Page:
The department said in a statement released on Friday evening that “wild pigs in the urban area will be regularly captured for humane dispatch with a view to reducing their number and nuisance.”
Officers will conduct the operation every month using dart guns with anaesthetics to capture target wild pigs. Priority will be given to sites with large numbers of wild pigs and those with past injury cases or with wild pigs which may pose risks to the public, according to the department.
They added they will also explore amending the Wild Animals Protection Ordinance to expand the feeding ban area for wild animals in order to strengthen the curbing of intentional feeding activities.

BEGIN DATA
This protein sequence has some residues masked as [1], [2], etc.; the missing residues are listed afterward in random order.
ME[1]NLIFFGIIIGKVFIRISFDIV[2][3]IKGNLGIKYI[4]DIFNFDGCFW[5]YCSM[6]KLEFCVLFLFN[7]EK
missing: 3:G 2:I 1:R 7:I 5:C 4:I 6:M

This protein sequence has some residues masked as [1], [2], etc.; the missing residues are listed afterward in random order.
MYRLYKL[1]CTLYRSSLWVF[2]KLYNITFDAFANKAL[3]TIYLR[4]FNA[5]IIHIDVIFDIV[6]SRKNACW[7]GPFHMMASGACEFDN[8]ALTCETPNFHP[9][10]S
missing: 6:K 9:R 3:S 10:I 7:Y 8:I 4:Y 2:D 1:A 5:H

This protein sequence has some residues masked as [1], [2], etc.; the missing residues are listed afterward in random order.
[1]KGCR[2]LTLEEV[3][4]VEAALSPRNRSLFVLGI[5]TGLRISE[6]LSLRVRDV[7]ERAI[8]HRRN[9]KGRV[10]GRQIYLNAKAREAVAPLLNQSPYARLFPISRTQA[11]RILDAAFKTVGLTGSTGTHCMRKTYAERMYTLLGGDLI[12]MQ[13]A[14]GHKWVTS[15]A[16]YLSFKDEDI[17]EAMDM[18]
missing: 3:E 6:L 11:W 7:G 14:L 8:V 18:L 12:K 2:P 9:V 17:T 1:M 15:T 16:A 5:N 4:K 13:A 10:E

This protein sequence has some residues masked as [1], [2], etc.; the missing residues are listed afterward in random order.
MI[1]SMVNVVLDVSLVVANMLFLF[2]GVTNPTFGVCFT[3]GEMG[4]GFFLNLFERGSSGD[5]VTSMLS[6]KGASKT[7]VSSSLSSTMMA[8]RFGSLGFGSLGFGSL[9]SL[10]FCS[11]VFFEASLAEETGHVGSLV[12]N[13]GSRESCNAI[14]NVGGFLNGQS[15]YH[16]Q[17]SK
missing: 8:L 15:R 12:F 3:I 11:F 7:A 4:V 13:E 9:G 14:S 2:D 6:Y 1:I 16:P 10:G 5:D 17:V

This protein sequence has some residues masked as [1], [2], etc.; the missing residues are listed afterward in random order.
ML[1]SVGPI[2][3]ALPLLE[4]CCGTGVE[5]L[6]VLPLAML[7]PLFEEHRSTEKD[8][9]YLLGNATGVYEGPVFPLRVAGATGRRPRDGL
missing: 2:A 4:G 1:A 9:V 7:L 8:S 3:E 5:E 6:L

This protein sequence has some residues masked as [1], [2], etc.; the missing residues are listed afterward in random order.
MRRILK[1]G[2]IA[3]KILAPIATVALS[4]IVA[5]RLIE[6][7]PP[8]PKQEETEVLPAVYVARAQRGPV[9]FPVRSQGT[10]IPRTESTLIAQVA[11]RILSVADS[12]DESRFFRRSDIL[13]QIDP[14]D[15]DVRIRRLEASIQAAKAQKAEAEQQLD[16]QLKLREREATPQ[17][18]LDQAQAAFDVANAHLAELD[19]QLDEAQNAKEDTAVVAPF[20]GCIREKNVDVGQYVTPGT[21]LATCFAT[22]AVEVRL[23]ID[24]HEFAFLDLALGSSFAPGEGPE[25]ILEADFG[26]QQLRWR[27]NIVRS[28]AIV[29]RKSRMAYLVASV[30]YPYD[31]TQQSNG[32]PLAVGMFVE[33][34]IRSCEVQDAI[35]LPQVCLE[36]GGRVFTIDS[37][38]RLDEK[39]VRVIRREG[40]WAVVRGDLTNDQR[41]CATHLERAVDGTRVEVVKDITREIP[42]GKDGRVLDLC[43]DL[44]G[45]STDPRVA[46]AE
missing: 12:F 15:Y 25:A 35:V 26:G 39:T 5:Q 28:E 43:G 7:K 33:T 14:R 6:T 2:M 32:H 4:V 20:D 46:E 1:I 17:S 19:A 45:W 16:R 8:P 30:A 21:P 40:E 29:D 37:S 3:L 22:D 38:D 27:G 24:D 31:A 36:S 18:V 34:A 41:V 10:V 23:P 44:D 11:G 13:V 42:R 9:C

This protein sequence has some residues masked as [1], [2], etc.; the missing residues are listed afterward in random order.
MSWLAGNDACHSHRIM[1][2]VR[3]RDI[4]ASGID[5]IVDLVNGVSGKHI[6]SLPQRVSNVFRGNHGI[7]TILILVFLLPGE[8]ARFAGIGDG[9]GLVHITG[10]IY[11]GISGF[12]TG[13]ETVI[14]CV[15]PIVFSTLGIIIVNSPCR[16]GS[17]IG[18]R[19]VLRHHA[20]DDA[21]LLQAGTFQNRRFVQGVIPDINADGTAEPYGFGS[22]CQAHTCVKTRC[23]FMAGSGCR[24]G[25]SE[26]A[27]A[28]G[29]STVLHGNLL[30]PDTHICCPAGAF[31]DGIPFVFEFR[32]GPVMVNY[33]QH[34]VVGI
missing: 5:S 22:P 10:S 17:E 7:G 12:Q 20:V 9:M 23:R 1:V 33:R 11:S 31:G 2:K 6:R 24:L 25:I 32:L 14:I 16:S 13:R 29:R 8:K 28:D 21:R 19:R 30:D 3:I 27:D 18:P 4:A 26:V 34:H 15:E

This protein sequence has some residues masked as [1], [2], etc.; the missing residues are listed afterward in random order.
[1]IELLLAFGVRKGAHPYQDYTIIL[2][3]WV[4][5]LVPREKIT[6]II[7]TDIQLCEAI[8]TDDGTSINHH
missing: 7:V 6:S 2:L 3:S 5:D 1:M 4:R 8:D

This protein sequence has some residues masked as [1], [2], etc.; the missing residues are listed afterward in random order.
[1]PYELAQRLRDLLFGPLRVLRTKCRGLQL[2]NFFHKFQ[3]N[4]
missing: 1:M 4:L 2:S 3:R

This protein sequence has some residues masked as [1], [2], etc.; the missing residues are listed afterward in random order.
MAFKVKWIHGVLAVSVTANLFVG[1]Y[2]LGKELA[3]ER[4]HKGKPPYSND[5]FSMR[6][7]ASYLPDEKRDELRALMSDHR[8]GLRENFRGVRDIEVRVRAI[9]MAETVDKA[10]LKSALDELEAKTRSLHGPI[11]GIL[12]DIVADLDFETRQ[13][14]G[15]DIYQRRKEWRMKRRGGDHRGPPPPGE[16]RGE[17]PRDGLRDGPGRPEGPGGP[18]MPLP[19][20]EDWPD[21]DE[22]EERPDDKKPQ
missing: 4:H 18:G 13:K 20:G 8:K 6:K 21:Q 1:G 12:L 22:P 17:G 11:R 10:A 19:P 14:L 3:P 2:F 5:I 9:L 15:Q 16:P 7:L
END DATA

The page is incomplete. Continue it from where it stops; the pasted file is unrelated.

They explained that the wild pig nuisance is largely caused by intentional feeding activities, which triggered the possible coming amendments. The department said they will strengthen publicity and public education to educate the public not to feed wild pigs as well.
A spokesman appealed to the public not to feed wild pigs under any circumstances, saying wild pigs are not pets but potentially dangerous large wild animals.
The spokesman also warned that feeding activities will attract wild pigs to visit or even gather in urban areas, pose dangers to not only the feeder but also other citizens, and cause a nuisance to their daily lives.
Records showed that there were 36 injury cases caused by wild pigs over the past 10 years, of which 30 cases, or over 80 percent, occurred between 2018 and 2021.
Yesterday morning (6/12) three residents of Tseng Tau Tsuen, Sai Kung, woke up to find that they had been burgled during the night.